Presidency yesterday has reacted to the disappointment expressed by Nigerians on the absence of President Goodluck Jonathan in the list of world leaders allowed to speak at the funeral ceremony of the late anti-apartheid hero, Dr. Nelson Mandela.
It explained apart from the Chairman of the AU Commission, Dr Nkosazana Dlamini Zuma, who represented African leaders, it couldn’t have been possible for everyone to speak, otherwise there would not be an end to the event.
According to the Special Adviser to the President on Media and Publicity, Dr. Reuben Abati, “This is a classic case of much ado about nothing. The question of President Jonathan not speaking at the Mandela funeral which you claim is giving some of your readers headache is a complete non-issue.
“The late Madiba’s burial is not a United Nations debating session. It is what it is, a burial: a solemn, national ceremony. Leaders from all over the world attended the Memorial Service to pay their last respect and to identify with South Africans in their hour of grief.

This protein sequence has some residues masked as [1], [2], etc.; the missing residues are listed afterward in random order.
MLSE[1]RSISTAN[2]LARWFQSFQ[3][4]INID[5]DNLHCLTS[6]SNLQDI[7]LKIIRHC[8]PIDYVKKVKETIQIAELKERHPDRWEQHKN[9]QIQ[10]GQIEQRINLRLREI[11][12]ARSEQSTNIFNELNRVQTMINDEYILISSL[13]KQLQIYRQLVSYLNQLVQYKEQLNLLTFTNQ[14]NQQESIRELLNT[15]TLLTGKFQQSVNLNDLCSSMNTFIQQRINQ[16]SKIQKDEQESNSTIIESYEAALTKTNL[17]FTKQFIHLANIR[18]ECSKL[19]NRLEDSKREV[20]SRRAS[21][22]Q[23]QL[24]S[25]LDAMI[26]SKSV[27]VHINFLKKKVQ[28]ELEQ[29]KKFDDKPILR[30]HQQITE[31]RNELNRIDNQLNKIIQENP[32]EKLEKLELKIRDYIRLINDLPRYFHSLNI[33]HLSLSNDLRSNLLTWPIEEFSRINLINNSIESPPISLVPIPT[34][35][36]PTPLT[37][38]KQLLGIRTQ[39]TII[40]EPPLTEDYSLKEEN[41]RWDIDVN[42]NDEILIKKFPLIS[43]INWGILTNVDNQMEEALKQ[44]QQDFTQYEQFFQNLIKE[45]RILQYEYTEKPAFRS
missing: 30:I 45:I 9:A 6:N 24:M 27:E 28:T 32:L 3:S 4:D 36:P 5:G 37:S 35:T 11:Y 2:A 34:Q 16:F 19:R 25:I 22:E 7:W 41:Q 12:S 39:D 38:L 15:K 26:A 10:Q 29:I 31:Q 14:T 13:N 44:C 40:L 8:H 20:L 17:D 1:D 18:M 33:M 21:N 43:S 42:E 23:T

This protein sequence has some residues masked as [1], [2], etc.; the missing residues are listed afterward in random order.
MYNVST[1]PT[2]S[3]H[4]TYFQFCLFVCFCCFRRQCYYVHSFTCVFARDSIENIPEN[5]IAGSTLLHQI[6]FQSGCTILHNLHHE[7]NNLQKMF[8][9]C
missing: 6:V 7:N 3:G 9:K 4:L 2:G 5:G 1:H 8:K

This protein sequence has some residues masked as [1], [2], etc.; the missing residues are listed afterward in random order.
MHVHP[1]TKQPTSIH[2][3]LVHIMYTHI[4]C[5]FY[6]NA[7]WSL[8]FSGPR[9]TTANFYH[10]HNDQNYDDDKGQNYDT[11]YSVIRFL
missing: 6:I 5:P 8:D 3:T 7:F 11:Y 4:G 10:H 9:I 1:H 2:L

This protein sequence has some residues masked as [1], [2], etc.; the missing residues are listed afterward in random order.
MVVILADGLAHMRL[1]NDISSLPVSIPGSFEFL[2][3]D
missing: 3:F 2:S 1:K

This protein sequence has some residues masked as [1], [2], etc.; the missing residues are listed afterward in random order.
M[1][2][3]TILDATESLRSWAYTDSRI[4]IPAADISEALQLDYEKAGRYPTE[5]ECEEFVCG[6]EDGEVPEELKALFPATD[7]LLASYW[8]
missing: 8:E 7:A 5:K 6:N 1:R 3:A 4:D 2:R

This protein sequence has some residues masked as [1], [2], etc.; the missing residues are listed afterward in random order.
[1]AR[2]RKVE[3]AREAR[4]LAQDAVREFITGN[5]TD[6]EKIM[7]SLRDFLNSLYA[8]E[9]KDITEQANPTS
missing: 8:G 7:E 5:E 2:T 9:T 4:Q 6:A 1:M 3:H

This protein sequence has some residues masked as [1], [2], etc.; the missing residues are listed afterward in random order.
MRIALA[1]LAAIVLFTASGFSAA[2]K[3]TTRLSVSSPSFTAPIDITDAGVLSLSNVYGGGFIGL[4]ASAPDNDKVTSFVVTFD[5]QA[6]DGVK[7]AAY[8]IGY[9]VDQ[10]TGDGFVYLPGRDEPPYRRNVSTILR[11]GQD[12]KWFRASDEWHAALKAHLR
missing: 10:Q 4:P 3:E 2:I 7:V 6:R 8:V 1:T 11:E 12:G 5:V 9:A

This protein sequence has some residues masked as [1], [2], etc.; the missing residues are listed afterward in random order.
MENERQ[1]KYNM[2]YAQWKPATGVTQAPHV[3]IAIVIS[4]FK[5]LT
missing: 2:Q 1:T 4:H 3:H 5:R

“It was certainly not meant to be an occasion for political grandstanding or the waving of flags. Out of about 100 world leaders who attended the event today, only six spoke at the ceremony.
“It was made clear at the occasion that the Chairman of the AU Commission, Dr Nkosazana Dlamini Zuma, will speak on behalf of African leaders. And she did. I do not agree that Nigeria was insulted in any way.
“It was good that President Jonathan attended the memorial service and that Nigeria is in solidarity with the South Africans. If every leader who attended the service had been asked to say a word, the event would not have ended.
“There were many other leaders at the event, whose countries have strong historical and political ties with South Africa, but who did not speak. I have not heard their compatriots crying like babies.
“This is obviously a further indication of a rising, minority tendency to read the negative into every official item.”